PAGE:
Talent or skill…or is it even art?
I’ve had some pretty lively discussions with artist friends this week about what is authentic art. Boy, that is a can of worms. Fair warning; there is no definitive answer to this question but come along for the ride.
We were reviewing submissions for the gallery for next year (2019). About 50 artists entered their portfolios this year for about seven slots. This is usually a good variety (some years we’ve had up to 200 entries). The committee was also given a list of about 15 artists to consider who didn’t actually apply but who might add to quality of the line up. (Debatable.)
The committee is comprised primarily of professional artists and art teachers. But…we do not always agree on what would make a good exhibit. A little background is that this is a public art gallery so we have to be somewhat cognizant of our audience and the fact that we are receiving tax dollars. We like to bring in new and different work but we’re not out to shock our audience. We also understand that many people enjoy viewing art they are familiar with. Trying to meets the needs of everyone is challenging.
A little more background. I have been on this committee for about 30 years, and was director of the arts center and gallery for many of those years. I’m back to being just a citizen volunteer now. And I’ve been a professional artist for 35 years. I’ve probably seen more art than most people will see in several lifetimes.
And I’m still confused.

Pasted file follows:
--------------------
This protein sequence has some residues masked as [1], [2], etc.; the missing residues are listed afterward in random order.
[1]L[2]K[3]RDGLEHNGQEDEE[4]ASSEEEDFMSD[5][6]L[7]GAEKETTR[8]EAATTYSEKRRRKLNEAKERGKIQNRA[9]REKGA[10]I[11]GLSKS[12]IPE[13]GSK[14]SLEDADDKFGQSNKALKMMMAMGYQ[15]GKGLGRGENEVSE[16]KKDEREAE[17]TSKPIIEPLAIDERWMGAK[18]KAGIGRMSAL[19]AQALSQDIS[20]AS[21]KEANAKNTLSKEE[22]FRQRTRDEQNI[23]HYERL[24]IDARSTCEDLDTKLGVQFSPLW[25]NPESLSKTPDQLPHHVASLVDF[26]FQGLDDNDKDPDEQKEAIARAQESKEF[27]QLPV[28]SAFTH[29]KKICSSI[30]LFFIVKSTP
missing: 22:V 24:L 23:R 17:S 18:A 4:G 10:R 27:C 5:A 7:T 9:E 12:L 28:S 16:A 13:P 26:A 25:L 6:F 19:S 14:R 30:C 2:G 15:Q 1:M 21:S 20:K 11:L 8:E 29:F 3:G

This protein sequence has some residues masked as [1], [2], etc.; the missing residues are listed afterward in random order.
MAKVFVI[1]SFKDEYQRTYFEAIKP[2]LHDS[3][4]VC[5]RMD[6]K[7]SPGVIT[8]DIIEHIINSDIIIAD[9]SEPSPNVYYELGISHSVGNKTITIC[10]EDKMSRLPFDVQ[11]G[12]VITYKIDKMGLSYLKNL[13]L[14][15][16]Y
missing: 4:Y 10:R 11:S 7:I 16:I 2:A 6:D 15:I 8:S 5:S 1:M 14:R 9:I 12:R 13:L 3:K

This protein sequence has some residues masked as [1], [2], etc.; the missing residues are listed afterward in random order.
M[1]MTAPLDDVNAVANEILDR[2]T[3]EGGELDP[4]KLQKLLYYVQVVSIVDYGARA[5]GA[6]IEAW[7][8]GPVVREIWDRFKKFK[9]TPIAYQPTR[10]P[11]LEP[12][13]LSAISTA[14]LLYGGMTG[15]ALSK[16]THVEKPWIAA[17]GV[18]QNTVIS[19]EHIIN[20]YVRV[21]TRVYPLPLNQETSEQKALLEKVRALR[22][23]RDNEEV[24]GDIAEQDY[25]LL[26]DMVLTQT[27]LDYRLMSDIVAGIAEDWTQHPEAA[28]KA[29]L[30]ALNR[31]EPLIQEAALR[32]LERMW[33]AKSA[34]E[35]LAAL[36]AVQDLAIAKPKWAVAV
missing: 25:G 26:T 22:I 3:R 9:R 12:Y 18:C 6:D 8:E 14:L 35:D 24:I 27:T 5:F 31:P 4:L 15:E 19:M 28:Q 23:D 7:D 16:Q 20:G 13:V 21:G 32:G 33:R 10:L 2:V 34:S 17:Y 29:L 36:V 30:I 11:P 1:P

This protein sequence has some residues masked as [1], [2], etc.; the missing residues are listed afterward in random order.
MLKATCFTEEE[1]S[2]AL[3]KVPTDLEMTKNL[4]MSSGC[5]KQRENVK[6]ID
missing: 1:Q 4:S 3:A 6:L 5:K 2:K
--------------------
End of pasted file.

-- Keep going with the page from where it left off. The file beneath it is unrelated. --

I believe that some people are endowed at birth with talent. That is a given aptitude for doing whatever they are going to do, whether it’s shooting a basket or drawing a portrait or playing a musical instrument. Skill, on the other hand, requires some work. Continuous practice, that 10,000 hours thing. I appreciate that.
But sometimes I’m reminded of the story about the Emperor’s New Clothes. I just feel as if someone is pulling the wool over my eyes and I want to be that kid that says, “Hey, he’s naked!” I look at a piece of art and wonder, is that really art? Or is it just hype? I try looking beyond the artist to see where they’re coming from.
For instance, here is a photo of an installation piece by Felix Gonzalez-Torres of a pile of candy. Really? That is art? Not to me it isn’t, but a whole lot of high-highfalutin’ people think it is. I think it is good marketing. Just my humble opinion.
Or how about a helicopter hung in the stairwell of the Museum of Modern Art? Art? Or is it engineering? Who really gets credit for this? By the way, they also own Andrew Wyeth’s Christina’s World which is exhibited in a dark hallway next to the bathrooms. Really?
Or how about this installation by Gabriel Orozco of junk (artifacts) that he collected along a certain part of the beach on the Baja Peninsula in Mexico. (Exhibited at the Guggenheim Museum in 2012-2013.) I like the way he’s laid this out. I like the fact that he took photos of EVERY piece and made photo montages of them. It certainly makes me think. But is it art? Who says?
On the other hand, there are the wonderful and amazing drawings of Cesar Santos. Just watch the video of him completing this awesome pencil sketch of an old man. I’m overwhelmed with appreciation for his talent AND skill.
Or there’s Juliette Aristides and her wonderful atelier for training artists in classical drawing and painting. Boy, do we need that! No, she isn’t exactly trying to do “pretty” but her work is pretty amazing. I’m so glad to see someone still promoting classical training in the arts. Not just hype.
It shouldn’t come as a surprise that realistic art is more popular than abstract art or assemblages. People can relate to it. No, I do not think that realism is better than abstract or installations. But I certainly do not have patience for anyone who believes that obscure art or that which needs an explanation is better than realism. To each his own, I guess. There is no room for art snobs.
And this is my humble opinion. Go check out your local gallery or museum to see for yourself. What do you think?